fri 24/09/2021

Houghton Revisited: The Walpole Collection | reviews, news & interviews

Houghton Revisited: The Walpole Collection

Houghton Revisited: The Walpole Collection

Treasures from St Petersburg's Hermitage and elsewhere reunited with some of the finest stately rooms in England

What is the extraordinary, crowd-drawing appeal of a picture collection reunited, for a short time only, with its original surroundings? Well, for a start, this is no modest assembly of old masters, and Houghton Hall's elaborately crafted ensemble rooms constitute no conventional stately home. The feat of remarrying them has been so successful that Houghton Revisited has been extended for another two months, until 24 November.

Clearly following in the rear of fashionable London, most of which seems already to have zipped to north Norfolk to see the wonders, I arrived from King's Lynn last Sunday with fellow hikers from the previous day’s walk for the Norfolk Churches Trust and found we could buy tickets from the man in the car-park kiosk for any slot that afternoon. Do so too, if you encounter a "sold out" online. This really is a once in a lifetime experience. It hasn’t happened for 234 years, and it probably won’t happen again.

Velazquez Pope Innocent XIn 1779 the original collection assembled half a century earlier by discerning Sir Robert Walpole, Prime Minister to Georges I and II, was sold to Catherine the Great of Russia to pay for the gambling debts of his grandson, the capricious Third Earl of Orford (the otherwise excellent little booklet accompanying the “show” avoids placing the blame altogether). The wholesale delivery - by frigate to St Petersburg that spring - sets the sale apart from previous grand dispersals, like that of Charles I’s goods, by virtue of its concentration in the Hermitage. By no means every picture that’s come back to a temporary roost hails from there; where would Houghton Revisited be, for example, without Velázquez’s power-study head of Pope Innocent X, courtesy of the National Gallery of Washington (the larger, half-length portrait hangs in Rome's Palazzo Doria Pamphilj; the ever so slightly disputed Houghton/Washington painting is pictured above)?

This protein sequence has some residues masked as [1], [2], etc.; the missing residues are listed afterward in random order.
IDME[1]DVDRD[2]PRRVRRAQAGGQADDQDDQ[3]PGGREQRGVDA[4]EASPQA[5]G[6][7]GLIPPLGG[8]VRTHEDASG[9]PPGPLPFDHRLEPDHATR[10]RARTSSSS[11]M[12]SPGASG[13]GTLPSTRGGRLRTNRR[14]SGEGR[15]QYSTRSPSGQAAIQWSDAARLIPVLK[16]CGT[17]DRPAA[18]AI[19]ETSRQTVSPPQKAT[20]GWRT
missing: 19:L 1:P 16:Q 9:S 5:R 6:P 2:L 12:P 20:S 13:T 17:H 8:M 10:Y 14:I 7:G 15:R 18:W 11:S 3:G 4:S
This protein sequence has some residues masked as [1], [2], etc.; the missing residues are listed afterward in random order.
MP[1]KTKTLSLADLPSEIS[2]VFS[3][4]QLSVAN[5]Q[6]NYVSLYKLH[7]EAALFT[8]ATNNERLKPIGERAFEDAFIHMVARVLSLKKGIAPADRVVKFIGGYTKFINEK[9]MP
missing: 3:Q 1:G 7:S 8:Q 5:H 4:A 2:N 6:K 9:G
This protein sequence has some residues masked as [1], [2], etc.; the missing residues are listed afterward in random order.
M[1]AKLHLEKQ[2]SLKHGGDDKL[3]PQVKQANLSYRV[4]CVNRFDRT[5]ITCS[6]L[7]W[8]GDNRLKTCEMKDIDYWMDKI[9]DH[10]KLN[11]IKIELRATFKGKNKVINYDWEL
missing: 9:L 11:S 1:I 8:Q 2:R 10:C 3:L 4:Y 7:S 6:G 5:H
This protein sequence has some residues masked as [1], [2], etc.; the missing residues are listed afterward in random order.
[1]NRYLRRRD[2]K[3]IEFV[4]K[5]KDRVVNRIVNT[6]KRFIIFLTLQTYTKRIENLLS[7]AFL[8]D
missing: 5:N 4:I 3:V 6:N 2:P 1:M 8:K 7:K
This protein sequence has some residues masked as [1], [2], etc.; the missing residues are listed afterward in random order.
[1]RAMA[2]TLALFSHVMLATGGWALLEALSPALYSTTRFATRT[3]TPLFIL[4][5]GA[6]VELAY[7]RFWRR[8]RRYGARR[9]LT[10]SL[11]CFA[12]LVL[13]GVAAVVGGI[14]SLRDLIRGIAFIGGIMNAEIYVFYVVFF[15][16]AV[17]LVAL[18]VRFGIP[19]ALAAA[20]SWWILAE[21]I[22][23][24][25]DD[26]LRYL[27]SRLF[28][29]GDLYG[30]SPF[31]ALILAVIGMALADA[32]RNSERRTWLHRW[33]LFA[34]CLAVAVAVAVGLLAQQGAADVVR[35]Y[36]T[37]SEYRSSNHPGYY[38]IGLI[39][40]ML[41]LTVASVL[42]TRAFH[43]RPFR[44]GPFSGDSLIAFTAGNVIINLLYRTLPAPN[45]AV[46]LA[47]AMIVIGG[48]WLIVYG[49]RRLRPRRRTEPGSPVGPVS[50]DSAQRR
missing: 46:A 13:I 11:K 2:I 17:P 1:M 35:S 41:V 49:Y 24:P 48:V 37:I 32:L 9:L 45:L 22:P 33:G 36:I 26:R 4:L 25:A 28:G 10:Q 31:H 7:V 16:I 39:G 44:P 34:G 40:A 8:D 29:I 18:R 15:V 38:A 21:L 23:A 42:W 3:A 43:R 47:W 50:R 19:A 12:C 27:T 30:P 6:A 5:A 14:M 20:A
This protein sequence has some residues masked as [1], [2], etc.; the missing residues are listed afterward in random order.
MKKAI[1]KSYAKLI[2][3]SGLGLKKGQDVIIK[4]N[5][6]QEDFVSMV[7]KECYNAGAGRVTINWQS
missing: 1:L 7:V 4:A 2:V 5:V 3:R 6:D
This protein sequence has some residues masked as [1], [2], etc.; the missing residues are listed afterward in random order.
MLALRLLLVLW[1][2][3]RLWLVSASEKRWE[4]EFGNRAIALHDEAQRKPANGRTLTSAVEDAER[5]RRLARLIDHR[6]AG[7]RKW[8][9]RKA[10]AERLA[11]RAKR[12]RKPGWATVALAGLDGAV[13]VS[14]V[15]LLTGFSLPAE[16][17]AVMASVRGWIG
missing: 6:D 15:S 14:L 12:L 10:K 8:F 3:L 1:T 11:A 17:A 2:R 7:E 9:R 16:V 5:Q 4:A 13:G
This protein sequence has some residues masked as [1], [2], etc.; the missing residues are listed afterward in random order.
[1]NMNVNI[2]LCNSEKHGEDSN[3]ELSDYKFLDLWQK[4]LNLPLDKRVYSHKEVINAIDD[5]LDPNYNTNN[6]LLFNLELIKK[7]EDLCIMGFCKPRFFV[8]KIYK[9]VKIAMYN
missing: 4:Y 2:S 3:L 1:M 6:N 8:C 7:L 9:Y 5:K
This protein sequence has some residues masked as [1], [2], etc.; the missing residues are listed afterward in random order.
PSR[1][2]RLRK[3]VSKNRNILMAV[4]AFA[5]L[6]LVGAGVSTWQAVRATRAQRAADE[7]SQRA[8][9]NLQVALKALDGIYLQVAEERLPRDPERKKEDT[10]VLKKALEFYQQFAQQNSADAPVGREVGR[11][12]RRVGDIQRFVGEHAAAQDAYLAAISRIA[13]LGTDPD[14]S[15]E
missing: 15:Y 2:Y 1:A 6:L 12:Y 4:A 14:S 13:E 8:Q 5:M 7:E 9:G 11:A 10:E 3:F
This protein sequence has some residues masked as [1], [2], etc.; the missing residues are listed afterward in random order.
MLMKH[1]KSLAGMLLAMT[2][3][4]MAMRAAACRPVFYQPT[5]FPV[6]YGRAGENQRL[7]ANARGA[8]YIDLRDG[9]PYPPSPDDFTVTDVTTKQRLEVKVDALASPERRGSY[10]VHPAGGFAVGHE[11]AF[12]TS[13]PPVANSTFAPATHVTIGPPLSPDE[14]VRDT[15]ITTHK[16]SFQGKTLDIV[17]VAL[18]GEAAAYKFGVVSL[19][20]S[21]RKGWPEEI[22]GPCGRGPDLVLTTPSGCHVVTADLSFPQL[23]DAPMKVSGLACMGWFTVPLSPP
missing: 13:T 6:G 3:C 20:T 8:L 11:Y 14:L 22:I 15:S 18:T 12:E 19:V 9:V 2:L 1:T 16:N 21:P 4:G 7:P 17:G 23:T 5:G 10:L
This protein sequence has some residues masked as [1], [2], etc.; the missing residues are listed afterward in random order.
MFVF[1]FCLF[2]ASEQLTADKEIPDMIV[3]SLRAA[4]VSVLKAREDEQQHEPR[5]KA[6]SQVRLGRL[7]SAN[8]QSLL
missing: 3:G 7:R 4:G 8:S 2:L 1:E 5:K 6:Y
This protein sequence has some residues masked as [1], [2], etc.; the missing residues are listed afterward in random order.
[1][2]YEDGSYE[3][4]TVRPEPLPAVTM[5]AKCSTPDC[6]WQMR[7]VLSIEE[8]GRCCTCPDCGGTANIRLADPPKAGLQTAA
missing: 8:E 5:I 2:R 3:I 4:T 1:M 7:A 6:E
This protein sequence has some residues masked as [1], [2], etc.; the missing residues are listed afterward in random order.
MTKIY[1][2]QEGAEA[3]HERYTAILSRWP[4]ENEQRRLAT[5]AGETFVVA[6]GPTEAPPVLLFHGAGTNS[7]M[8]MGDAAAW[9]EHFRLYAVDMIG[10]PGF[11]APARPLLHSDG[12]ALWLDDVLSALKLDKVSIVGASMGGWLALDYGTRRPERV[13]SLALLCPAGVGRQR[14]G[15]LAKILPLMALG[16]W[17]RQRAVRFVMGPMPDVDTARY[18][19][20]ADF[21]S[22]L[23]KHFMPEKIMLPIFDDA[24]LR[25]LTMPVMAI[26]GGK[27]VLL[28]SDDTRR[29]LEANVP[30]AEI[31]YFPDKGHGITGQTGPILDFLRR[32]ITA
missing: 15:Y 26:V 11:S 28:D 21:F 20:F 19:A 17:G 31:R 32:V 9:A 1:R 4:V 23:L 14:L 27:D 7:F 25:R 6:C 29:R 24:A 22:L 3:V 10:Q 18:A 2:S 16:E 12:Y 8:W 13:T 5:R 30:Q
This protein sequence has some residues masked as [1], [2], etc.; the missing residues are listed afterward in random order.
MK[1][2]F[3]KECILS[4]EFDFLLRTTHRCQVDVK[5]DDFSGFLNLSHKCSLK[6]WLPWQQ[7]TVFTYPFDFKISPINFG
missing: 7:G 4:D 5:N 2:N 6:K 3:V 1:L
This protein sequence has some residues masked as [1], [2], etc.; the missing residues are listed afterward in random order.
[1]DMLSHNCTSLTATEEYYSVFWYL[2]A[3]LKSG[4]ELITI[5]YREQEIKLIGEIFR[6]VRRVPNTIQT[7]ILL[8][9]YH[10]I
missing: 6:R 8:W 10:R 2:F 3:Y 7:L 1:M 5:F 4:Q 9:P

Oddly, the decision back then would seem to have been the right one. It saved the house, very nearly all of a piece in its resplendently consistent rooms which were William Kent's first major project (Colen Campbell and Thomas Ripley were responsible for the building's noble proportions). The mahogany of the Great Staircase and the carved marble in the Great Hall stun before you catch a whiff of rehang. The staircase’s grisaille mythologies and John Michael Rysbrack’s fantasy classicizing of Walpole, not to mention the French bronze copies of the Borghese Gladiator and the Vatican Laocoön in striking settings, would alone be worth a trip to Houghton. In the rooms proper, the Mortlake tapestries of Stuart royals and their pristine, brightly coloured Flemish counterparts of Venus’s lovers enrich Kent’s rigorous decorative schemes.

Houghton Hall's Common ParlourBut then there’s the picture collection, and most strikingly where its treasures hang, and why. It might seem odd to centralize and glorify Kneller’s very handsome portrait of Grinling Gibbons above the Common Parlour's fireplace (pictured left) when such masterpieces as the Velázquez, Rubens’ Head of a Monk and – surely the most valuable – Rembrandt’s Portrait of an Elderly Lady seem shunted to side and lower places of eminence. But the garland of pear-tree wood around Gibbons’ portrait is surely by the master himself, so that's a neat reunion.